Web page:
The Shacklefords

Until You've Heard the Shacklefords, You Ain't Heard Nothin' Yet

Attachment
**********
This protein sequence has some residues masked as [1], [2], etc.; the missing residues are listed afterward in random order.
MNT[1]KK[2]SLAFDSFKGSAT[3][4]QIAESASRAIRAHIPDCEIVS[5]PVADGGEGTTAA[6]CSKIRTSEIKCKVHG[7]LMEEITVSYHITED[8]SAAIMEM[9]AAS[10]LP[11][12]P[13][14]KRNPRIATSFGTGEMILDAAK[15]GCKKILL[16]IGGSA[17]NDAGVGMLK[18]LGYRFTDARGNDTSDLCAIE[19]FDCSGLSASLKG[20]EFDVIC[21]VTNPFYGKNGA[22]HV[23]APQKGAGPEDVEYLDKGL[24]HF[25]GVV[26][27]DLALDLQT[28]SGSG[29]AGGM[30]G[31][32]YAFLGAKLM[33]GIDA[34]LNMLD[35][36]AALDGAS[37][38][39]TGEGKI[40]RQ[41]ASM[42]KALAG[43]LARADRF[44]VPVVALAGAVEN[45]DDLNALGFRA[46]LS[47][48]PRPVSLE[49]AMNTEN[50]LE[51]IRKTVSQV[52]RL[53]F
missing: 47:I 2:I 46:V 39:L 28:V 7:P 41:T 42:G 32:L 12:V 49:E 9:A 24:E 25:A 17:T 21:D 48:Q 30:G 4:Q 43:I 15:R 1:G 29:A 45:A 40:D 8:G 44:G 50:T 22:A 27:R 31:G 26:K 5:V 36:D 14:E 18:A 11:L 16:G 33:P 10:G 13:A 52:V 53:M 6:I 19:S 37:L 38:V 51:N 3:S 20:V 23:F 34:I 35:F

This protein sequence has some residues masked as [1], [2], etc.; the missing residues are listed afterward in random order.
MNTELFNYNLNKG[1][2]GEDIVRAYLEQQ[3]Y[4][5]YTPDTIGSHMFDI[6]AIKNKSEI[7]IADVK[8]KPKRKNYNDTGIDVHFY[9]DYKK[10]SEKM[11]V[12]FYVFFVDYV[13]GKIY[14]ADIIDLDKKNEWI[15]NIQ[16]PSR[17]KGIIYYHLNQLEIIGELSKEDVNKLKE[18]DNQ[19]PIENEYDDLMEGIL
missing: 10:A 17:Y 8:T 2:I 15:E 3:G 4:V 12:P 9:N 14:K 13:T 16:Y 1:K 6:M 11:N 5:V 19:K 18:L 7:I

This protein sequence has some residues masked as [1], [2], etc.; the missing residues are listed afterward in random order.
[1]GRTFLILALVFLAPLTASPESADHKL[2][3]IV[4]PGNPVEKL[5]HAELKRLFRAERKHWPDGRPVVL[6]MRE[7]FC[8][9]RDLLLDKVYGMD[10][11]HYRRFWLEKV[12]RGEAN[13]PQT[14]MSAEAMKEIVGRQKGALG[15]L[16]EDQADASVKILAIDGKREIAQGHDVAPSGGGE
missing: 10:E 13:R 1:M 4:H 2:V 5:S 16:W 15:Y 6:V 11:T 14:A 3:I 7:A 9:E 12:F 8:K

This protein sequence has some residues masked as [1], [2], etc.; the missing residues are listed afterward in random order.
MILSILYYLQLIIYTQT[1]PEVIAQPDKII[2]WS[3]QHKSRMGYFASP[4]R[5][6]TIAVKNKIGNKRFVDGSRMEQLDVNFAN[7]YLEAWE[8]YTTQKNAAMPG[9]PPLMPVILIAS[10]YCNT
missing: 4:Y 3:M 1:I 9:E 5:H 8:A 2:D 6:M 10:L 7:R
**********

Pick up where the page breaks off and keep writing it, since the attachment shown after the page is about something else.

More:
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"An interesting combination of folk and country music presented in an honest, warm, and appealing manner" boasts the banner on the back sleeve. Ah, whatever happened to the days when they'd try to sell music with ad copy written in a lingo more suited for a property insurance brochure! To "honest, warm and appealing" they could have added "bland," despite the fact that most of the songs were written, together or separately, by Lee Hazlewood and his sometime cohort Marty Cooper. And, yes, even though ace session men like James Burton, Hal Blaine, Billy Strange, and Al Casey play on the album. It's wholesome, pretty sterile whitebread folk-country, in the manner of many early-'60s folk LPs that were trying to be variety show entertainment more than they were a vehicle for personal expression, or steeped in authentic folk music. Just one song, "Our Little Boy Blue," has the sort of eccentricity typical of much of Hazlewood's stranger work, with his dust-dry narration of a lyric impossible to pigeonhole as either cornball or put-on satire. Hazlewood's unmistakably deep, debauched-Johnny Cash-style vocals are heard from time to time (usually in the background), but only Hazlewood fanatics will want this in their collection.